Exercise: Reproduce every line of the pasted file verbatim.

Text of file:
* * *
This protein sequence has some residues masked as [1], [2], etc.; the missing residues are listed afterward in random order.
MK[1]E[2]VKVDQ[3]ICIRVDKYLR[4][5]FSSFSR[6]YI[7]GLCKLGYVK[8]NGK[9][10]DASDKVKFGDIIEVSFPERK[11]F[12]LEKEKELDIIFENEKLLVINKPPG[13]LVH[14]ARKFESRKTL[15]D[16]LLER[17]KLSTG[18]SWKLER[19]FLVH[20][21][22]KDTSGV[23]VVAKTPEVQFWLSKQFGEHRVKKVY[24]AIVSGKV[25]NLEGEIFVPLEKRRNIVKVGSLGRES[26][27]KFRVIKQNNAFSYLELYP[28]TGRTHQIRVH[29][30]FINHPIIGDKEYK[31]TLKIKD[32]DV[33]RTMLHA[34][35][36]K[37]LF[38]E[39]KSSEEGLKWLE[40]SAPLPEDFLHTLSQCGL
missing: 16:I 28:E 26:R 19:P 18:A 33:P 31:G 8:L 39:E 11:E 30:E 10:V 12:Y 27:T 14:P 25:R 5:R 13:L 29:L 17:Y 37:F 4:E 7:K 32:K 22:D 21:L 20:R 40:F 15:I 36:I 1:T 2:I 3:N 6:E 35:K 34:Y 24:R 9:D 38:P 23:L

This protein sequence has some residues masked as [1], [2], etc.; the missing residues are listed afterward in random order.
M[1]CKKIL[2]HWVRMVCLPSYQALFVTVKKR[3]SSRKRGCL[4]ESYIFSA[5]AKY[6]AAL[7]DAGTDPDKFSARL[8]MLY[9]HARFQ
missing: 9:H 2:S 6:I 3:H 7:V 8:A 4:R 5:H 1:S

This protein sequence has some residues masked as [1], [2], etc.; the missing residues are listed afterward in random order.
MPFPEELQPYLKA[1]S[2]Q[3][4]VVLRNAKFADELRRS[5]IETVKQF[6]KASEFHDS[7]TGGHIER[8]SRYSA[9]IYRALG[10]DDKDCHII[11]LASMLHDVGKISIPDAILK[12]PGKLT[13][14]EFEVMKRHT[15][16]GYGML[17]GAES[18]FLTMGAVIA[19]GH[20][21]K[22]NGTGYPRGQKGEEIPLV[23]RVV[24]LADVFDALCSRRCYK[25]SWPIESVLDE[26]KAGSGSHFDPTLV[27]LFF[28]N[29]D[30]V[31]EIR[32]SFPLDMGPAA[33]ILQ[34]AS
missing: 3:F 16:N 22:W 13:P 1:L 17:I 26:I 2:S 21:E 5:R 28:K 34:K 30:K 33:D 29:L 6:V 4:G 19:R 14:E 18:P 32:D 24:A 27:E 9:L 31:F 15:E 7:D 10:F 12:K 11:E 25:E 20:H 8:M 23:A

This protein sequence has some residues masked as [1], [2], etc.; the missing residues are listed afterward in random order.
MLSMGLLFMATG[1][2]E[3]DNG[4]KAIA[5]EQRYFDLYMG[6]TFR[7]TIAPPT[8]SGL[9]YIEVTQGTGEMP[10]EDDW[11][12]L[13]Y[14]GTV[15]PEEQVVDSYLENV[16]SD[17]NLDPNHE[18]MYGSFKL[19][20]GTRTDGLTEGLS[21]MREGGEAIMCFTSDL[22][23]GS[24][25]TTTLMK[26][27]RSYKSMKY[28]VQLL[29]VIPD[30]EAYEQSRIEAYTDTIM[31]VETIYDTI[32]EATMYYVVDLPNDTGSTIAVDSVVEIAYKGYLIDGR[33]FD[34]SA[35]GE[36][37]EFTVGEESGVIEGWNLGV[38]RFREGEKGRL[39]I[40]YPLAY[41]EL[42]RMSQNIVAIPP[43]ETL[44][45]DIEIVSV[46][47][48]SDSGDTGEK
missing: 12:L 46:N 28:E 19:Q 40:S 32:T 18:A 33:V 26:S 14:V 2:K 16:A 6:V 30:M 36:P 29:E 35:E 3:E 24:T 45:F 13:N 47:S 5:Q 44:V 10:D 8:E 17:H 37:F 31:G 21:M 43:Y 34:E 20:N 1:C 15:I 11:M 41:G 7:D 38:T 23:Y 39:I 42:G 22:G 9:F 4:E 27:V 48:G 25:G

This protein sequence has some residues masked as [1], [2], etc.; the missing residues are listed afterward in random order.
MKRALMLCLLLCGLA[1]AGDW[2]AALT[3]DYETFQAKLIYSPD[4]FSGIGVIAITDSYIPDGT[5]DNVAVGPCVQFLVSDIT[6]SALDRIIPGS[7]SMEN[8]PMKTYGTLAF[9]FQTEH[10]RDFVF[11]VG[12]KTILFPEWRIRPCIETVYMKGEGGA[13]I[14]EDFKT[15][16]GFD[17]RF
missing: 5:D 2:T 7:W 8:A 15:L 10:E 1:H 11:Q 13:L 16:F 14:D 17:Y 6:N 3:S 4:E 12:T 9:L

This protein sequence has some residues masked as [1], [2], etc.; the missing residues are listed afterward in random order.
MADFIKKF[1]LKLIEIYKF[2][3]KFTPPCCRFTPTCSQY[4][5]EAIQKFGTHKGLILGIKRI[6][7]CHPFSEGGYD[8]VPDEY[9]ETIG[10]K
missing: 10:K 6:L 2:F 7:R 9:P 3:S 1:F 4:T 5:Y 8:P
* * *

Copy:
This protein sequence has some residues masked as [1], [2], etc.; the missing residues are listed afterward in random order.
MK[1]E[2]VKVDQ[3]ICIRVDKYLR[4][5]FSSFSR[6]YI[7]GLCKLGYVK[8]NGK[9][10]DASDKVKFGDIIEVSFPERK[11]F[12]LEKEKELDIIFENEKLLVINKPPG[13]LVH[14]ARKFESRKTL[15]D[16]LLER[17]KLSTG[18]SWKLER[19]FLVH[20][21][22]KDTSGV[23]VVAKTPEVQFWLSKQFGEHRVKKVY[24]AIVSGKV[25]NLEGEIFVPLEKRRNIVKVGSLGRES[26][27]KFRVIKQNNAFSYLELYP[28]TGRTHQIRVH[29][30]FINHPIIGDKEYK[31]TLKIKD[32]DV[33]RTMLHA[34][35][36]K[37]LF[38]E[39]KSSEEGLKWLE[40]SAPLPEDFLHTLSQCGL
missing: 16:I 28:E 26:R 19:P 18:A 33:P 31:G 8:L 39:E 11:E 30:E 10:V 12:Y 27:T 14:P 25:R 5:R 13:L 29:L 17:Y 37:F 4:E 7:K 32:K 22:D 21:L 20:R 40:F 15:I 36:I 1:T 2:I 3:N 6:E 35:K 34:Y 24:R 9:D 38:P 23:L

This protein sequence has some residues masked as [1], [2], etc.; the missing residues are listed afterward in random order.
M[1]CKKIL[2]HWVRMVCLPSYQALFVTVKKR[3]SSRKRGCL[4]ESYIFSA[5]AKY[6]AAL[7]DAGTDPDKFSARL[8]MLY[9]HARFQ
missing: 9:H 2:S 6:I 3:H 7:V 8:A 4:R 5:H 1:S

This protein sequence has some residues masked as [1], [2], etc.; the missing residues are listed afterward in random order.
MPFPEELQPYLKA[1]S[2]Q[3][4]VVLRNAKFADELRRS[5]IETVKQF[6]KASEFHDS[7]TGGHIER[8]SRYSA[9]IYRALG[10]DDKDCHII[11]LASMLHDVGKISIPDAILK[12]PGKLT[13][14]EFEVMKRHT[15][16]GYGML[17]GAES[18]FLTMGAVIA[19]GH[20][21]K[22]NGTGYPRGQKGEEIPLV[23]RVV[24]LADVFDALCSRRCYK[25]SWPIESVLDE[26]KAGSGSHFDPTLV[27]LFF[28]N[29]D[30]V[31]EIR[32]SFPLDMGPAA[33]ILQ[34]AS
missing: 3:F 16:N 22:W 13:P 1:L 17:I 26:I 2:S 21:E 5:R 28:K 34:K 30:K 33:D 29:L 6:V 4:G 19:R 14:E 18:P 32:D 24:A 27:E 9:L 31:F 15:E 7:D 10:F 12:K 11:E 25:E 20:H 8:M 23:A

This protein sequence has some residues masked as [1], [2], etc.; the missing residues are listed afterward in random order.
MLSMGLLFMATG[1][2]E[3]DNG[4]KAIA[5]EQRYFDLYMG[6]TFR[7]TIAPPT[8]SGL[9]YIEVTQGTGEMP[10]EDDW[11][12]L[13]Y[14]GTV[15]PEEQVVDSYLENV[16]SD[17]NLDPNHE[18]MYGSFKL[19][20]GTRTDGLTEGLS[21]MREGGEAIMCFTSDL[22][23]GS[24][25]TTTLMK[26][27]RSYKSMKY[28]VQLL[29]VIPD[30]EAYEQSRIEAYTDTIM[31]VETIYDTI[32]EATMYYVVDLPNDTGSTIAVDSVVEIAYKGYLIDGR[33]FD[34]SA[35]GE[36][37]EFTVGEESGVIEGWNLGV[38]RFREGEKGRL[39]I[40]YPLAY[41]EL[42]RMSQNIVAIPP[43]ETL[44][45]DIEIVSV[46][47][48]SDSGDTGEK
missing: 12:L 46:N 28:E 19:Q 40:S 32:T 18:A 33:V 26:S 14:V 2:K 16:A 6:V 30:M 36:P 29:E 35:E 3:E 24:T 45:F 13:N 47:S 5:Q 44:V 10:D 8:E 17:H 37:F 31:G 21:M 43:Y 34:E 20:N 1:C 15:I 11:M 41:G 7:D 38:T 23:Y 39:I 42:G 22:G 9:F 4:E 27:V 48:G 25:G

This protein sequence has some residues masked as [1], [2], etc.; the missing residues are listed afterward in random order.
MKRALMLCLLLCGLA[1]AGDW[2]AALT[3]DYETFQAKLIYSPD[4]FSGIGVIAITDSYIPDGT[5]DNVAVGPCVQFLVSDIT[6]SALDRIIPGS[7]SMEN[8]PMKTYGTLAF[9]FQTEH[10]RDFVF[11]VG[12]KTILFPEWRIRPCIETVYMKGEGGA[13]I[14]EDFKT[15][16]GFD[17]RF
missing: 5:D 2:T 7:W 8:A 15:L 10:E 1:H 11:Q 13:L 16:F 14:D 17:Y 6:N 3:S 4:E 12:T 9:L

This protein sequence has some residues masked as [1], [2], etc.; the missing residues are listed afterward in random order.
MADFIKKF[1]LKLIEIYKF[2][3]KFTPPCCRFTPTCSQY[4][5]EAIQKFGTHKGLILGIKRI[6][7]CHPFSEGGYD[8]VPDEY[9]ETIG[10]K
missing: 10:K 6:L 2:F 7:R 9:P 3:S 1:F 4:T 5:Y 8:P